Legendary disabled athlete Louise Sauvage, who won two gold medals and one silver at the 2000 Sydney Paralympics in wheelchair racing, highlighted that Simon Patmore’s snowboarding gold medal was missing from TV screens on Monday.
"My main problem is that it on so late at night and they show the day before coverage," Sauvage told Fairfax Media.
"Any athlete [Paralympian or Olympian] who is competing at the highest level of their chosen sport deserves the recognition for all the hard work they have gone through to get the results they achieve.
"We have come such a long way in terms of public awareness and education about sport for athletes with disabilities. Why are we taking a step back with this very woeful coverage?"
In reply, a Channel Seven spokesman said the Paralympics were important for the network and there were several components to their coverage.
The network added the following statement: "The Australian Winter Paralympic team is a very small team (12 athletes and 3 sighted guides) competing in reasonably condensed event framework.
"Seven is the first Australian commercial broadcaster to cover the Winter Paralympics. In addition to the one-hour highlights program (shown three times each day and also available on catch-up), we have Seven News reporters on the ground in PyeongChang and we are including coverage in Seven News each night and on Sunrise each morning."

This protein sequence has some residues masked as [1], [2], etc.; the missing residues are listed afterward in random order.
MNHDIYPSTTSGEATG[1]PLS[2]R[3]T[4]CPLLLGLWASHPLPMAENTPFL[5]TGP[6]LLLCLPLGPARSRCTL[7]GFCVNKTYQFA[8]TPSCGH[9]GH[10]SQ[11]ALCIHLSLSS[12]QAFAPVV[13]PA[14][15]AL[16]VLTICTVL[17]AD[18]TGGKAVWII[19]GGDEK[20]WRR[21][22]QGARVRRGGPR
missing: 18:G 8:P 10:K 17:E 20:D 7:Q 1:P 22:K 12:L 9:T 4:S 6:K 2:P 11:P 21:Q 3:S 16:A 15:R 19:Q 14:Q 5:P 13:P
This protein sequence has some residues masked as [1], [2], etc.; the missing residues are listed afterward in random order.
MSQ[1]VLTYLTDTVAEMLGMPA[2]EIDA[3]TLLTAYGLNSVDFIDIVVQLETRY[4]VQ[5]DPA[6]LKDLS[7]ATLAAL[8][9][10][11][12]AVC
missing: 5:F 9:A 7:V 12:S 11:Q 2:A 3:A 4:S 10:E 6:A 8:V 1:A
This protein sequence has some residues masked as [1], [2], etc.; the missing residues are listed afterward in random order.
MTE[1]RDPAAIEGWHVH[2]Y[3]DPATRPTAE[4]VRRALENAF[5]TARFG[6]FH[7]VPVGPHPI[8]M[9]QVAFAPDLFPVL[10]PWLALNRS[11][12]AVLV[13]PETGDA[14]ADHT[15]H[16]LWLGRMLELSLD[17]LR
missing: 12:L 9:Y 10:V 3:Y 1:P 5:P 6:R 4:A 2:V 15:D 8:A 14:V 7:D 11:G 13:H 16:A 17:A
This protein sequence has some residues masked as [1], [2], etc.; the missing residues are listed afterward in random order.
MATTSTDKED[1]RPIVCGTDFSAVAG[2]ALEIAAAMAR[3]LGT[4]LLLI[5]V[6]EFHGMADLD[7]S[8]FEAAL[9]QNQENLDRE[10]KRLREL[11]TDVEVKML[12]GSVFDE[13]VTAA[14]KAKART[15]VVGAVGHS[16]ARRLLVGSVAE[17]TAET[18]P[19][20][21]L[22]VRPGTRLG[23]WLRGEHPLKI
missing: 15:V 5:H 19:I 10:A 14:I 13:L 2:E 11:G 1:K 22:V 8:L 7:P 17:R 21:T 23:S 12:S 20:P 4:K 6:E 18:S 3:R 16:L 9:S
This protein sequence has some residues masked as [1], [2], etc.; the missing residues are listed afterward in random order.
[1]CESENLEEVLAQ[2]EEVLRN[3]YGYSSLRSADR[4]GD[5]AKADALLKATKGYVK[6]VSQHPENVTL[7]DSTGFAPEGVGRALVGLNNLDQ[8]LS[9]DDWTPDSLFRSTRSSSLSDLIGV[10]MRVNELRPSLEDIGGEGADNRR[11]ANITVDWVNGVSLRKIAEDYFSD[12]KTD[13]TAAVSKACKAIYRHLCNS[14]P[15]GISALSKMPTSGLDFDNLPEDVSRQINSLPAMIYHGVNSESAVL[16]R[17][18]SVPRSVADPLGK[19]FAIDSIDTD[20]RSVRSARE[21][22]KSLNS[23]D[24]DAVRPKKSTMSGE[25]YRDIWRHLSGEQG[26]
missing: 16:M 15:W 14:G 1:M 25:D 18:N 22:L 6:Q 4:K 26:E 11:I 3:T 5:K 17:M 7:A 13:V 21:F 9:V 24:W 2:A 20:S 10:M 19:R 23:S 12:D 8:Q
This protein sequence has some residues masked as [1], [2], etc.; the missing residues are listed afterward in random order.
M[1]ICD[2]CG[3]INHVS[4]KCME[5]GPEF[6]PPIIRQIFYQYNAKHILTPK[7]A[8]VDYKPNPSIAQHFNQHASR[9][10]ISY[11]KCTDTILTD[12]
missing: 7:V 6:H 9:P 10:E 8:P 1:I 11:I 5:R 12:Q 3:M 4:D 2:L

Another Paralympian, multiple medallist and Australian Paralympic Committee board member Kurt Fearnley, highlighted that Patmore’s gold medal was the first to come from either of Australia’s Olympic or Paralympic campaigns.
"It is outstanding to see winter para sport on commercial TV," said the former wheelchair racer.
"But we’re a sport born out of the back fields of stoke Mandeville [a reference to the origins of the Paralympic movement in England after World War Two].
"Our Australian Paralympians will continue to persevere and succeed through any and all issues that arise."